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Exploration geology is not a nine-to-five job – but it can take you to interesting places
Author: Laura van Laeren (Faculty of Science: Media and Communication)
Published: 29/06/2022

​“Without a doubt, this is not a nine-to-five job. I love the outdoors and field work, in particular geological mapping, is absolutely the most enjoyable part of the job, even if it can be physically very demanding at times." – Dr Duncan Hall, PhD-graduate in geology (2016)

Dr Duncan Hall graduated from Stellenbosch University with a BSc Earth Science in 2009, followed by a BScHons in Geology in 2010 and finished his PhD in Geology in 2016. At present he works for the gold mining company Centamin as a Senior Exploration Geologist. Centamin is an international gold mining and exploration firm with projects in Cote d'Ivoire and Egypt. Dr Hall is based out of the office in central London but spends significant amounts of time in Egypt with infrequent short visits to west Africa.

Mineral exploration involves the same indoor-outdoor duality as most field-based sciences. Duncan is involved in planning and supporting ongoing fieldwork and uses specialist software to interpret results in order to plan future field programmes. “Despite all the fancy tech available, I always carry around with me a set of colour pencils for drawing maps and interpreted cross sections. Geology can be delightfully analogue. I find the cognitive engagement with the data when using pencil and paper is often more helpful than endlessly gazing at a screen," he says.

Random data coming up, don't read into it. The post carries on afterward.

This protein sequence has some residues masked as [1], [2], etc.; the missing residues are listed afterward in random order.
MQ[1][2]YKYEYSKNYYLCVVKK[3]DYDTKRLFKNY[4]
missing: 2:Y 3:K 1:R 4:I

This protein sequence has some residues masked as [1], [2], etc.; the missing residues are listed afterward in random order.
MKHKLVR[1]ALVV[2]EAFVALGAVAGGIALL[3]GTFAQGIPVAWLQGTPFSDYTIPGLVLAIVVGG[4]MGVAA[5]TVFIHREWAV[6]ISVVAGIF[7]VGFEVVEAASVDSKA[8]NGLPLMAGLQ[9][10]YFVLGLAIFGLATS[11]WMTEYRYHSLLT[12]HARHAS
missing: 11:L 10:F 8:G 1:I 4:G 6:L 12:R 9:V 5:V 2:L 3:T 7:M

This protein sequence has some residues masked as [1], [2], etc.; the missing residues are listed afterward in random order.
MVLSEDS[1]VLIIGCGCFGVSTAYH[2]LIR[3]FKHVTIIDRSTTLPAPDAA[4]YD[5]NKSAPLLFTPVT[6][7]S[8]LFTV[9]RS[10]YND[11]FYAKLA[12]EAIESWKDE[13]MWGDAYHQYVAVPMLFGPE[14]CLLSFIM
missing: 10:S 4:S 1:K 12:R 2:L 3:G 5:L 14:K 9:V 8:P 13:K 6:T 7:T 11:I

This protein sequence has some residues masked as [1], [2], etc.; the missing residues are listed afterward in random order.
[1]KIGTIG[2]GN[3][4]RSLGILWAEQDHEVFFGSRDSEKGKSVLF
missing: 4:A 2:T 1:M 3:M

In the field, his work involves geological mapping and sampling, which requires a sound geological understanding and an understanding of cartography. “No good geologist goes to the field without their hammer, notebook, base map, and compass!" he adds.

“The thing I enjoy most, without a doubt, is the variety when I am in the field, where this is definitely not a nine-to-five job. I love the outdoors and field work is absolutely the most enjoyable part of the job, even if it can be physically very demanding at times. To do the fieldwork, someone actually pays me to travel to all sorts of out of the way places that very few people with similar backgrounds will ever see or experience."

One thing Duncan would urge people interested in following his footsteps to do is to learn other languages. “Lots of international travel is a given in this job," he explains. “I signed up for an introductory French course with Alliance Française in Stellenbosch and wish I'd made the effort much earlier. I would recommend picking the most widely spoken languages in regions where mineral exploration is likely to be concentrated. It is always helpful to know at the very least how to greet people in their mother tongue."

Duncan Hall.JPG

On the photo, Dr Duncan Hall. Photo supplied

This BSc-alumnus profile is part of the Faculty of Science's #100CareersinScience project. E-mail us at if you want to share your career journey with current students.